Neurogenic thoracic outlet syndrome: A case report and review of the literature.

Boezaart AP, Haller A, Laduzenski S, Koyyalamudi VB, Ihnatsenka B, Wright T - Int J Shoulder Surg (2010)

Deep cervical muscles, (1) Longus capitis muscle, (2) Superior sympathetic ganglion, (3) Rectus capitis muscle, (4) Middle scalene, (5) Longus colli, (6) Posterior scalene muscle, (7) Anterior scalene muscle, (8) Middle sympathetic ganglion, (9) Inferior sympathetic ganglion, (10) Thoracic duct, (11) Phrenic nerve, (12) Suprascapular nerve
© Copyright Policy - open-access
Related In: Results  -  Collection

License
Show All Figures
getmorefigures.php?uid=PMC2966747&req=5

Figure 0001: Deep cervical muscles, (1) Longus capitis muscle, (2) Superior sympathetic ganglion, (3) Rectus capitis muscle, (4) Middle scalene, (5) Longus colli, (6) Posterior scalene muscle, (7) Anterior scalene muscle, (8) Middle sympathetic ganglion, (9) Inferior sympathetic ganglion, (10) Thoracic duct, (11) Phrenic nerve, (12) Suprascapular nerve
Mentions: The interscalene space: The interscalene space is bounded anteriorly by the anterior scalene muscle, posteriorly by the middle scalene muscle, and inferiorly by the portion of the clavicle between the insertions of these two muscles [Figure 1]. The anterior scalene muscle arises from the anterior tubercles of the transverse processes of the 3rd to 6th cervical vertebrae (C3-C6), and attaches to the scalene tubercle on the superior aspect of the first rib. The scalene tubercle separates the grooves formed by the subclavian artery laterally and the subclavian vein medially on the superior surface of the first rib. The middle scalene muscle arises from the posterior tubercles of the transverse processes of the 2nd to 7th cervical vertebrae (C2-C7), and inserts onto the posterior aspect of the first rib lateral to the groove of the subclavian artery and medial to the tubercle of the first rib. Enclosed in this triangle are the ventral rami of the 3rd to 5th cervical nerve roots (C3-C5) and the superior, middle, inferior trunks of the brachial plexus, and the subclavian artery. The superior (C5-C6) and middle (C7) trunk of the brachial plexus passes through the upper part of this space. The lower (C8-T1) trunk crosses the inferior part of the interscalene triangle behind the subclavian artery.[1] The subclavian vein passes medial to the anterior scalene muscle and lateral to the costoclavicular ligament. The scalenus minimus muscle, found to be associated with 30-50% of patients with NTOS,[2] originates from the transverse processes of C6 and C7 vertebrae, and inserts into the inner aspect of the first rib and pleura (Sibson’s fascia). Thus, over the top of the first rib, medial to lateral, are present the costoclavicular ligament, subclavian vein, anterior scalene muscle, subclavian artery, brachial plexus, and the middle scalene muscles. Anatomical variations in the scalene triangle have been associated with NTOS[34] [Figure 1].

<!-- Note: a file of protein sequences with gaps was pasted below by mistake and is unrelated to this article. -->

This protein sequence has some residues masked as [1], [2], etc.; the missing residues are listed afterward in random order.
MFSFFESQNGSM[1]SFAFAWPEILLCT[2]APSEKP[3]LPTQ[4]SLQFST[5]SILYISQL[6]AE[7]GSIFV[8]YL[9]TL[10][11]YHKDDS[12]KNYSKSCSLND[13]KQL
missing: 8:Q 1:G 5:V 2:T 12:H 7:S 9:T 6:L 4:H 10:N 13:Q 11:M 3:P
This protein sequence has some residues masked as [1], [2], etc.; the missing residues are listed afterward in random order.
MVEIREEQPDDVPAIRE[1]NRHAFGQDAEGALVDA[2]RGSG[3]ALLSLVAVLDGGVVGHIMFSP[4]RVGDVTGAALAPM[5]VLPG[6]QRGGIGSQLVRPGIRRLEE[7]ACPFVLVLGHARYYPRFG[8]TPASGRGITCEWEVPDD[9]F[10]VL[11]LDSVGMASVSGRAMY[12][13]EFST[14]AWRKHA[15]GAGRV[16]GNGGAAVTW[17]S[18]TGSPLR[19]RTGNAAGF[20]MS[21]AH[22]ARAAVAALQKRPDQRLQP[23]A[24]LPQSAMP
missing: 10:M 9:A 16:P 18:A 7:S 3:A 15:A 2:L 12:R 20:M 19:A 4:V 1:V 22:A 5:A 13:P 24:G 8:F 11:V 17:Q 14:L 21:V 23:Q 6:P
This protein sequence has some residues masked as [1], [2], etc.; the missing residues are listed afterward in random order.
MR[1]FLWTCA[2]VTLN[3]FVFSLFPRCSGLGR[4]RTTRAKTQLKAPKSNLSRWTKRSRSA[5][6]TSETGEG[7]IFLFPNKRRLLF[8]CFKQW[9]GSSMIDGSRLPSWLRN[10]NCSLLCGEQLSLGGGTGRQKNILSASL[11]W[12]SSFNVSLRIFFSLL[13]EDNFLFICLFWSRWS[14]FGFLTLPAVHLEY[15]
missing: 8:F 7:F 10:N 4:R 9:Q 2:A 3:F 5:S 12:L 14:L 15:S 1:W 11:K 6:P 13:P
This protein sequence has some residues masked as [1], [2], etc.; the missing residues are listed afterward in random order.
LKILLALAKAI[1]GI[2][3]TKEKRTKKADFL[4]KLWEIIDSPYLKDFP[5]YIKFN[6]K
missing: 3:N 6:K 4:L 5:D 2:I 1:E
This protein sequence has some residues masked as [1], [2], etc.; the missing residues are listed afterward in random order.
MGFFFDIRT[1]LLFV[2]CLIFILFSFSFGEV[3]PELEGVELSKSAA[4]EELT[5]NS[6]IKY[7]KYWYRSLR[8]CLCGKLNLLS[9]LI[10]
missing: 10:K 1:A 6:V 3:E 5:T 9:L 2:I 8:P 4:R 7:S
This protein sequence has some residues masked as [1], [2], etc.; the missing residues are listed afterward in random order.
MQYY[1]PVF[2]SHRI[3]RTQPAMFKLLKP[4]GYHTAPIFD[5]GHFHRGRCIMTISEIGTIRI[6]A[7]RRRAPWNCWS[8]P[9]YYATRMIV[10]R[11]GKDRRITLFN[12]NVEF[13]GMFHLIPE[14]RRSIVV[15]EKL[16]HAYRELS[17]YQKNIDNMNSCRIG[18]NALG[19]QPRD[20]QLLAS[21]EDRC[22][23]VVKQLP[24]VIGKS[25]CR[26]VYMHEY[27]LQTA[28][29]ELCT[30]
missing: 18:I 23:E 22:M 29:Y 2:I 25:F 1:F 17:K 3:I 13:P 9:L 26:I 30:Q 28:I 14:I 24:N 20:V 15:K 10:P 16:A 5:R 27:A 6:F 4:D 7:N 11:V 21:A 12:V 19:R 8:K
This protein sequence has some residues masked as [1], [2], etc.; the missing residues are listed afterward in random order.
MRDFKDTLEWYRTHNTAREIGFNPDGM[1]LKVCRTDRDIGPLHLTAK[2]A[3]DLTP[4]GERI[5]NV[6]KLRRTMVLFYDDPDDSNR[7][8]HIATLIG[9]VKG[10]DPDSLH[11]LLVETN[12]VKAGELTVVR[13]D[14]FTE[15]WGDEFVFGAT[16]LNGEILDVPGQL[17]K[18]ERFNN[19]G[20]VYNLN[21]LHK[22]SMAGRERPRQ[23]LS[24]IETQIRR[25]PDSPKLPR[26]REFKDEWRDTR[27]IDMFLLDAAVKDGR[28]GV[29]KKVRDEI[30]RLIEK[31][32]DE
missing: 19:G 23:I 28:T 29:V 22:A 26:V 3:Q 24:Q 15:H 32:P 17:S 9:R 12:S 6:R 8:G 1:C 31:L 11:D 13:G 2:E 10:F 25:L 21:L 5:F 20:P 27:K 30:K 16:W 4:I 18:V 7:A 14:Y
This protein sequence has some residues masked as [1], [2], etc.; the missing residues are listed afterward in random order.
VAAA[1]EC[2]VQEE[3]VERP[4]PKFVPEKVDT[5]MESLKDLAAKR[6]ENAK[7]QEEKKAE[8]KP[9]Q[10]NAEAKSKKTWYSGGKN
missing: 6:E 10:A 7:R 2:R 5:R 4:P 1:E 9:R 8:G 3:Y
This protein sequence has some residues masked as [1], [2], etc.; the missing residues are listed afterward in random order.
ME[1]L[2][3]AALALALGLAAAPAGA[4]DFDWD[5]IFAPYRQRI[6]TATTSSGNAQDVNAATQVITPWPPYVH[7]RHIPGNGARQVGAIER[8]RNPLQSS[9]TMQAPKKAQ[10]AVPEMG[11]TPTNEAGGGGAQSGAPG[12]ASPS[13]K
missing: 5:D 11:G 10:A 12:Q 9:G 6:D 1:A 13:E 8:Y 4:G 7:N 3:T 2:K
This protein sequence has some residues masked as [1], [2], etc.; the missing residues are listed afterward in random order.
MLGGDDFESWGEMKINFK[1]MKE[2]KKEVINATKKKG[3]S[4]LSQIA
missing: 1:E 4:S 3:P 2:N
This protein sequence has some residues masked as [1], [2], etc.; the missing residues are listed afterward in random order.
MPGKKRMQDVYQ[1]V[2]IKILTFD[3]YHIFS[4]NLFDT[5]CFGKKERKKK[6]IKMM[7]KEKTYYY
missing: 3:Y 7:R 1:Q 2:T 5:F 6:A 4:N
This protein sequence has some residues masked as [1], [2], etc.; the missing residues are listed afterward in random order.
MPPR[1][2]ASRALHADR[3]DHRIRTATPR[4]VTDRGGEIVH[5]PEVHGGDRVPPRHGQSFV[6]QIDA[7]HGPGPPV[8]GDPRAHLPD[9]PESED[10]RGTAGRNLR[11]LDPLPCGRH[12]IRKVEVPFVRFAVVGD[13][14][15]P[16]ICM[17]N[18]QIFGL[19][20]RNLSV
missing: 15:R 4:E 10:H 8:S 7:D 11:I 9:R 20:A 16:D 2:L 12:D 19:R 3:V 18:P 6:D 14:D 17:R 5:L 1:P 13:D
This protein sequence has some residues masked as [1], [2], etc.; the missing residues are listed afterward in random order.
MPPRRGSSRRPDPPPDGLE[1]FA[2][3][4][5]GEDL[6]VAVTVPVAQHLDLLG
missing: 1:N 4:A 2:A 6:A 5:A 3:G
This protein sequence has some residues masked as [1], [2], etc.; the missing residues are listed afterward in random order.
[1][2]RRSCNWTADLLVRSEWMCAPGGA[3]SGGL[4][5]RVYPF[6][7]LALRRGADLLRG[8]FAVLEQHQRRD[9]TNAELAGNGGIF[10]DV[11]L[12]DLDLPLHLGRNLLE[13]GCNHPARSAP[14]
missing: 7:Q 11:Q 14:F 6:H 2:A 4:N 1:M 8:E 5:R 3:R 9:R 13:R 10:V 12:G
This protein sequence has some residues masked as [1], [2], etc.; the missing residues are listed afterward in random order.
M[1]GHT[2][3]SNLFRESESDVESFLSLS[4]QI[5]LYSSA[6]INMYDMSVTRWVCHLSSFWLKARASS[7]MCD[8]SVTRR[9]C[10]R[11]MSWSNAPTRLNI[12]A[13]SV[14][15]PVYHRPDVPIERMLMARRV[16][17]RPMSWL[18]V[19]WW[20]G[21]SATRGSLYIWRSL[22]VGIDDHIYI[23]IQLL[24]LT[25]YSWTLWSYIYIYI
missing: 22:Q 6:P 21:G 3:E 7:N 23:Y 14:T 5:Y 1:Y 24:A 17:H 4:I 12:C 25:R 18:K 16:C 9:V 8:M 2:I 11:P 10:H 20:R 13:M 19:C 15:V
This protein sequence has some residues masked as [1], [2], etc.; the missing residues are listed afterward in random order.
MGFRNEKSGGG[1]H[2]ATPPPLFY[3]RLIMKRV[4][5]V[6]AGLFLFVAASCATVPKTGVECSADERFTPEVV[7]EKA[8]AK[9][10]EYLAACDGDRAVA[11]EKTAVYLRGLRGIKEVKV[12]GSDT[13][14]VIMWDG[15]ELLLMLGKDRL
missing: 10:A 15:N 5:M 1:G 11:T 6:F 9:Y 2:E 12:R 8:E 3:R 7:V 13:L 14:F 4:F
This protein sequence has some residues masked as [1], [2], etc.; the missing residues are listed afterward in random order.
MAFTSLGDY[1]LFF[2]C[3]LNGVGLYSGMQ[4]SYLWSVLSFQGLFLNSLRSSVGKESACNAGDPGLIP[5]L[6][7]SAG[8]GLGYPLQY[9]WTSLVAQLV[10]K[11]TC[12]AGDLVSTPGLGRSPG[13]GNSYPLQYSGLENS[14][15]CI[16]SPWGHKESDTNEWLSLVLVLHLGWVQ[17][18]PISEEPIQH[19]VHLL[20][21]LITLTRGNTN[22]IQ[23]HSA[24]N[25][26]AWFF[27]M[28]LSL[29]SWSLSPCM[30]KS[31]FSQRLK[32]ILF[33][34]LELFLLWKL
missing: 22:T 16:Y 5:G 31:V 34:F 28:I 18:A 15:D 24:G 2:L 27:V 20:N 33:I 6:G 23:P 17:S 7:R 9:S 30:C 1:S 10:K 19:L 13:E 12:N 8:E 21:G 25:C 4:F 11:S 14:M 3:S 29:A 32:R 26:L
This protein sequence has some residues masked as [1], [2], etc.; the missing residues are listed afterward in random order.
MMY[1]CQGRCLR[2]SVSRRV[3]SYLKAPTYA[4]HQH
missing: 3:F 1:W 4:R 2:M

Bottom Line: She first received repeated conservative treatments with 60 units of botulinium toxin injected into the anterior scalene muscle at three-month intervals, which providing excellent results of symptom-free periods.Patients with NTOS often get operated upon - even if just a diagnostic arthroscopy, and an interscalene or other brachial plexus block may be performed.This might put the patient in jeopardy of permanent nerve injury, and the purpose of this review is to minimize or prevent this.

View Article: PubMed Central - PubMed

Affiliation: Department of Anesthesiology, Division of Acute Pain Medicine and Regional Anesthesia, University of Florida, College of Medicine, Gainesville, Florida, United States of American Society of Anesthesiologists.

ABSTRACT
Neurogenic thoracic outlet syndrome (NTOS) is an oft-overlooked and obscure cause of shoulder pain, which regularly presents to the office of shoulder surgeons and pain specialist. With this paper we present an otherwise healthy young female patient with typical NTOS. She first received repeated conservative treatments with 60 units of botulinium toxin injected into the anterior scalene muscle at three-month intervals, which providing excellent results of symptom-free periods. Later a trans-axillary first rib resection provided semi-permanent relief. The patient was followed for 10 years after which time the symptoms reappeared. We review the literature and elaborate on the anatomy, sonoanatomy, etiology and characteristics, symptoms, diagnostic criteria and treatment modalities of NTOS. Patients with NTOS often get operated upon - even if just a diagnostic arthroscopy, and an interscalene or other brachial plexus block may be performed. This might put the patient in jeopardy of permanent nerve injury, and the purpose of this review is to minimize or prevent this.

No MeSH data available.


Related in: MedlinePlus